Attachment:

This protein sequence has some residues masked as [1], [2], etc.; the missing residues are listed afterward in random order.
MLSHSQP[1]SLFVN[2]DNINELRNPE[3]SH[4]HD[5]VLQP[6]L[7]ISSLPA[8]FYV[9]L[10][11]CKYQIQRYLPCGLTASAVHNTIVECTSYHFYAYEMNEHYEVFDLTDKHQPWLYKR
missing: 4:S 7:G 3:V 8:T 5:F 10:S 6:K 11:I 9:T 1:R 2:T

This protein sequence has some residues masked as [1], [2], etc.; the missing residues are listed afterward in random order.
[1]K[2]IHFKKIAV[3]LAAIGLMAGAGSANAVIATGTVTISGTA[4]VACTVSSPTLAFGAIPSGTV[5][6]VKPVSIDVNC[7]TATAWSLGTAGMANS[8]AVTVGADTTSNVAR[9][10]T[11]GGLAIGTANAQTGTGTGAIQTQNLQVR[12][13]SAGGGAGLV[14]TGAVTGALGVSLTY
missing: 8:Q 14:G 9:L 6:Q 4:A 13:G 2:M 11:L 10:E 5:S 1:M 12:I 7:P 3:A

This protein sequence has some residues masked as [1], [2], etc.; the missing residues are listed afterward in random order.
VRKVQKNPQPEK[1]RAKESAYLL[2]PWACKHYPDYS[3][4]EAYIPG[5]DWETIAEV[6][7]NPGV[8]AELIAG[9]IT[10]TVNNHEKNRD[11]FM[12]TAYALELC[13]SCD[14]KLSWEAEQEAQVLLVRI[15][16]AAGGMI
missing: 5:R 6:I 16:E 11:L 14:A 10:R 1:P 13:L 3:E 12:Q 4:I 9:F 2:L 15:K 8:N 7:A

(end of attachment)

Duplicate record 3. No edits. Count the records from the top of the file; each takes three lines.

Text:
This protein sequence has some residues masked as [1], [2], etc.; the missing residues are listed afterward in random order.
VRKVQKNPQPEK[1]RAKESAYLL[2]PWACKHYPDYS[3][4]EAYIPG[5]DWETIAEV[6][7]NPGV[8]AELIAG[9]IT[10]TVNNHEKNRD[11]FM[12]TAYALELC[13]SCD[14]KLSWEAEQEAQVLLVRI[15][16]AAGGMI
missing: 5:R 6:I 16:E 11:L 14:A 10:R 1:P 13:L 3:E 12:Q 4:I 9:F 2:L 15:K 8:N 7:A